Denel Falls Under Labour Court's Spotlight after "Whistle-blower" is Suspended
Lindiz van Zilla
A senior employee of arms manufacturer Denel has turned to the Labour Court and the "whistle blower's" act after he was suspended for reporting serious irregularities at the company's Swartklip plant.
Safety manager Keith Grieve alleged in court papers that "preferential treatment" was given to relatives and acquaintances of employees, and cited the case of the general manager's secretary who undertook an all-expenses-paid trip to the United States.
According to Grieve, the 10-day trip was ostensibly to recover certain Swartklip stock, but the woman allegedly spent six of the 10 days visiting a friend in Miami and stopping over at Disneyland in Florida. Grieve alleged the R40 000 overseas trip was entirely paid for by Denel and upon her return the personal assistant also claimed a further R11 500 in expenses.
Contracts for work to be carried out at Denel were also allegedly awarded to relatives of employees without a proper tendering process, he claimed.
Grieve further alleged that when the factory engineer queried the quality of the work carried out "his function of managing civil works was taken away from him".
Grieve said: "I am aware that the factory engineer had numerous complaints regarding work not of a satisfactory standard, in particular that electrical fittings were not of a satisfactory standard and that certain works were not finished."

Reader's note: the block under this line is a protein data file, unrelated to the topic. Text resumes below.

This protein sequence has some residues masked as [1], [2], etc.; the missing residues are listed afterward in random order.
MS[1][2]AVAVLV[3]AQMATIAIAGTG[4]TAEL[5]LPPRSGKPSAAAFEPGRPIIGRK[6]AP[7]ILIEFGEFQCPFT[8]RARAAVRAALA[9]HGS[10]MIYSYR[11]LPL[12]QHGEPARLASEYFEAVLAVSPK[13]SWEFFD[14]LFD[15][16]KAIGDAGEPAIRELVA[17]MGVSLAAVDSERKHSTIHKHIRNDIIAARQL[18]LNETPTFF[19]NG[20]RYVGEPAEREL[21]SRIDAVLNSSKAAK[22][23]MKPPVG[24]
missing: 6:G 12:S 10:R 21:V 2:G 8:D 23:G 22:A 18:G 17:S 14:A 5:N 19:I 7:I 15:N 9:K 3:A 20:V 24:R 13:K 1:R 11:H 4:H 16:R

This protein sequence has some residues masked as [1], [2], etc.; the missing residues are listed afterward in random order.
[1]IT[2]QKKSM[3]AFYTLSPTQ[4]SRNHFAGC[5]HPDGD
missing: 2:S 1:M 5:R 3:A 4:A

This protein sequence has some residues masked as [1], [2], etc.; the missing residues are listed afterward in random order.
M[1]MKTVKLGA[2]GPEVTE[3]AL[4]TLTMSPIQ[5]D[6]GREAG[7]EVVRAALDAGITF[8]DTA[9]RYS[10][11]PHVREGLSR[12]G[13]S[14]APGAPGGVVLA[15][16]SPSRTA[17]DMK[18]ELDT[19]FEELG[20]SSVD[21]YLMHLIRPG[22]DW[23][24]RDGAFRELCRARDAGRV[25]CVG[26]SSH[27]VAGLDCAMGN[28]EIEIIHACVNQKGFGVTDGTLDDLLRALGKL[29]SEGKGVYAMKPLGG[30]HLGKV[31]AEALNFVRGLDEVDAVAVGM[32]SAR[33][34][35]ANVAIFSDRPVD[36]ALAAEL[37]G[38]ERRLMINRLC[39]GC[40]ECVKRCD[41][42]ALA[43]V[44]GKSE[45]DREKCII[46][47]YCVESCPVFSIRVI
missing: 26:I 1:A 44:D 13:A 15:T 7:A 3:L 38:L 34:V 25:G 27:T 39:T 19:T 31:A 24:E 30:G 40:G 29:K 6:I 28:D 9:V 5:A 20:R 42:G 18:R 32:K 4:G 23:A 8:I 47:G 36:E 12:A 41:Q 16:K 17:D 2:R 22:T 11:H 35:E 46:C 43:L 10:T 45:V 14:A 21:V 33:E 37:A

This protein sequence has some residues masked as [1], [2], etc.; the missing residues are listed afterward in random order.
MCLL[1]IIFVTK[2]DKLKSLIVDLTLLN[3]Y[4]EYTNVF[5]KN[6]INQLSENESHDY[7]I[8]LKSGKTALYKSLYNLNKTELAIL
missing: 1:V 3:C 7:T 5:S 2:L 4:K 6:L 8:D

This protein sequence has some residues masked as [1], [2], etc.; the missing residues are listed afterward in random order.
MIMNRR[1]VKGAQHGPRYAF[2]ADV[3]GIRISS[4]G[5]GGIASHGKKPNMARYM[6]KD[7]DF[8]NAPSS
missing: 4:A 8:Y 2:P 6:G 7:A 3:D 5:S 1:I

Grieve reported these suspicions to two senior Denel officials on November 14 and 15, but five days later was suspended from his duties with immediate effect pending the outcome of disciplinary proceedings.
Grieve now contends that the disclosures were made in terms of the Protected Disclosures Act of 2000, designed to offer protection to employees who "ratted" on criminal or irregular practices within their companies.
"I stand to achieve no personal benefit from having made these disclosures and they were made in good faith," he said.
"The ongoing irregularities are of a serious nature involving the misuse of the funds of a public entity," Grieve said.
"The disclosure of this information is most certainly in the public interest."
Grieve claims that his disciplinary hearing, due to start today, is "a fait accompli and my employment will be terminated as a result thereof".
A copy of the letter in which Grieve is informed of his disciplinary hearing states that he faces charges of misconduct relating to "abuse of company facilities in that you repeatedly and extensively visited pornographic sites on the internet through the company's computer systems".
Charges of racism have also been levelled at Grieve. But in a letter sent to Denel management by legal firm Malcolm, Lyons and Brivik, acting for Grieve, it is contended that the disciplinary action was instituted as a direct response to "disclosures that are protected in terms of the Act".
With acknowledgements to Lindiz van Zilla and the Cape Times.